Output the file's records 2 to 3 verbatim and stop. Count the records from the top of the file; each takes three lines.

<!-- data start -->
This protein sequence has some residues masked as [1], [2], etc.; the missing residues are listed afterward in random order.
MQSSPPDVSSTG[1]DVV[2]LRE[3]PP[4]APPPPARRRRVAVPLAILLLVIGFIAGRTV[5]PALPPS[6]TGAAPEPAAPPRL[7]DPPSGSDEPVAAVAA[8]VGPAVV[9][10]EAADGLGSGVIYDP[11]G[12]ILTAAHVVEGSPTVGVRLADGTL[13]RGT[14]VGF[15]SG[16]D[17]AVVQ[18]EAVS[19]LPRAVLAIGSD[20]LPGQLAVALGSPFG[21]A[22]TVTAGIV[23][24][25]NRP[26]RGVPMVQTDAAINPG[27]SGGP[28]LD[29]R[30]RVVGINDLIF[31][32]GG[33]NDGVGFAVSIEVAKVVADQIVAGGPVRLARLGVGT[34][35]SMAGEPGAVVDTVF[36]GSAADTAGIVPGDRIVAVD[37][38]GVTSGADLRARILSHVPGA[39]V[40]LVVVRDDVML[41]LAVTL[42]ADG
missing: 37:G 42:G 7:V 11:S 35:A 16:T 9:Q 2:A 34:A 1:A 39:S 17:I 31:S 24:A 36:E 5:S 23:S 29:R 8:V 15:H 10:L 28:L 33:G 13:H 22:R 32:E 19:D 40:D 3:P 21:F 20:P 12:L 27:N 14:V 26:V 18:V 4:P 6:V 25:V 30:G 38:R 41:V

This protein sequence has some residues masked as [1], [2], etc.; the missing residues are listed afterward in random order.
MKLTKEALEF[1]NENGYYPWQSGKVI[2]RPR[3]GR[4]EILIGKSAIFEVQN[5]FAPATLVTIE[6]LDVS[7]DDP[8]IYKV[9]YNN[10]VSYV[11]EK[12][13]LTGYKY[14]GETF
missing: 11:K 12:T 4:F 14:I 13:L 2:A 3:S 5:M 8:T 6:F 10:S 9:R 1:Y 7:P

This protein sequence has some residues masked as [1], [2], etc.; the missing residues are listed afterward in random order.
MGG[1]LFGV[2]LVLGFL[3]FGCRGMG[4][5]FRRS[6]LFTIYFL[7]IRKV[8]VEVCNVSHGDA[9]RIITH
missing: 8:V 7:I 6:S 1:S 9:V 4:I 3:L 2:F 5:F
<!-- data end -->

This protein sequence has some residues masked as [1], [2], etc.; the missing residues are listed afterward in random order.
MKLTKEALEF[1]NENGYYPWQSGKVI[2]RPR[3]GR[4]EILIGKSAIFEVQN[5]FAPATLVTIE[6]LDVS[7]DDP[8]IYKV[9]YNN[10]VSYV[11]EK[12][13]LTGYKY[14]GETF
missing: 11:K 12:T 4:F 14:I 13:L 2:A 3:S 5:M 8:T 6:F 10:S 9:R 1:Y 7:P

This protein sequence has some residues masked as [1], [2], etc.; the missing residues are listed afterward in random order.
MGG[1]LFGV[2]LVLGFL[3]FGCRGMG[4][5]FRRS[6]LFTIYFL[7]IRKV[8]VEVCNVSHGDA[9]RIITH
missing: 8:V 7:I 6:S 1:S 9:V 4:I 3:L 2:F 5:F